Other leading correctional administrators have also endorsed the work including Kevin Kempf, (Executive Director of the Correctional Leaders Association and former Director of the Idaho Department of Correction), Scott Semple (former Commissioner of the Connecticut Department of Correction), and Vincent Schiraldi (former Commissioner of the New York City Department of Corrections). 

Do I Have the Right to Feel Safe challenges: 

  • Everyone to acknowledge the trauma within correctional institutions, challenge biases and assumptions on what it means to be safe, and center and invest in the leadership of people with lived experience. 
  • Correctional administrators to embrace the risk tied to system-change, genuinely engage with the communities they serve, and role model the changes they hope so see. Empower people with lived experience to assist with changing training, policy, and procedure to drive holistic safety while building a diverse coalition of supporters to ensure progress is sustained. 
  • People with lived experience (people currently and formerly incarcerated, correctional officers and staff, survivors of crime, and their families, unions, advocates, and communities) to unite with people who share in their experience of harms to advocate for, engage with, and encourage the use of the training, policies, procedures, and resources needed to be and feel safe. 

The concept of holistic safety began to take shape in mid-2019 when Chicago Beyond helped pilot trauma-informed, contact visitation in Cook County jail alongside the Cook County Sheriff’s Office, Chicago Children’s Museum, and the Center for Childhood Resilience in order to help children better connect with their incarcerated parents. The trauma-informed model is now offered to all 60,000 people who are admitted to the jail each year. When Chicago Beyond decided to launch their Justice Initiatives, a commitment to thinking critically about justice and how to support healing within communities impacted by the trauma that stems from incarceration, this vision was imagined to be the first step in getting leaders across the country to champion this type of change. Dr. Nneka Jones Tapia, current Managing Director of Justice Initiatives for Chicago Beyond and a clinical psychologist, believes that America’s criminal legal institutions are long overdue in providing an alternative approach to justice that centers humanity and dignity. Before joining Chicago Beyond in 2018, Dr. Jones Tapia served as the first clinical psychologist warden of Cook County Jail.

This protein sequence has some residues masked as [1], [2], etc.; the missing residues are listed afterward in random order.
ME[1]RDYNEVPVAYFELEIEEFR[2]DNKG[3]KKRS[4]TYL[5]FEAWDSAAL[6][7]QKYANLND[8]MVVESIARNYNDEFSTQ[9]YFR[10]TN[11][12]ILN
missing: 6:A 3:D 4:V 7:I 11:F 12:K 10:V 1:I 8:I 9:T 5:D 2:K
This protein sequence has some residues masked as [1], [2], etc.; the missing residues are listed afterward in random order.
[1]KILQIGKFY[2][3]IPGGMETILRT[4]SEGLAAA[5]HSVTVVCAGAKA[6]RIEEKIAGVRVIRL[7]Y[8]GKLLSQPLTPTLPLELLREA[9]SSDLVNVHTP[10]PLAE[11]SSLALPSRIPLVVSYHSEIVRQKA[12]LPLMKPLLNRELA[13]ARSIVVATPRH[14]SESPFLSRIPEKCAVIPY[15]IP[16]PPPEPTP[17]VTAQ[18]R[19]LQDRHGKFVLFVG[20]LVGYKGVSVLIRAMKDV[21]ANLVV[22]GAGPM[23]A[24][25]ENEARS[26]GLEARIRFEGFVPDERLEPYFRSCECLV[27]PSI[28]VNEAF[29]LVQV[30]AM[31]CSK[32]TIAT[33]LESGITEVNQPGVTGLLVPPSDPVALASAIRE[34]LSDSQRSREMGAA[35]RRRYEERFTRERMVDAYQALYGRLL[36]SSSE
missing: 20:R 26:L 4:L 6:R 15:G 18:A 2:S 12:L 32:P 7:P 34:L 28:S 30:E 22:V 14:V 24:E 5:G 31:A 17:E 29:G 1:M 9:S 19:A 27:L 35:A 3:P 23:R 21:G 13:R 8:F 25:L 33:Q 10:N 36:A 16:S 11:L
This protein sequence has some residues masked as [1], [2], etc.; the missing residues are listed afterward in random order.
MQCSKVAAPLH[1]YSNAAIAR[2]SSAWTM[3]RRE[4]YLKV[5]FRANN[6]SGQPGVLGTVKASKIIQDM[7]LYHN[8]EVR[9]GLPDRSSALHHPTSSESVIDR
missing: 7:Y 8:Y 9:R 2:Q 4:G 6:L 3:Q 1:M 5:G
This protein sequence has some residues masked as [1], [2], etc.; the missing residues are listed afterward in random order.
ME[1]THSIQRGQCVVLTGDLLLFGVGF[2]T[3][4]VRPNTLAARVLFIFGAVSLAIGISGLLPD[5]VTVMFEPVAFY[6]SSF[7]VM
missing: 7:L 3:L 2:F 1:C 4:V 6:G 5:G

I have experienced and witnessed the sheer amount of harm produced by correctional institutions and have seen how these harms impact all communities, particularly people incarcerated and correctional staff,” said Dr. Nneka Jones Tapia of Chicago Beyond. “The ‘us vs. them’’ culture instilled by the current system distracts both groups from their shared overexposure to violence and trauma as well as their mutual lack of opportunities to substantively heal and utilize their voice to drive meaningful reform. We must align these two groups in their shared goals, prioritize the individual lived experience and center healing. It is the only way we’ll be able to reimagine a system that was created to inflict pain and punishment.”  

Chicago Beyond will be hosting a virtual event on May 24th, 2022 to discuss the rollout of Do I Have the Right to Feel Safe?, ways to increase holistic safety in and outside of correctional walls, and pathways for the future of criminal justice reform. To reserve your spot, click here.   

To download Do I Have the Right to Feel Safe?, click here 

About Chicago Beyond  

Chicago Beyond is an impact investor that works to ensure all young people have the opportunity to live a free and full life. Since its inception, Chicago Beyond has invested more than $40 million in ideas, individuals, and organizations that fight for all youth to achieve their fullest human potential. Because there is no single barrier to equity, Chicago Beyond invests in everything from education, to youth safety, to health and wellness, and beyond.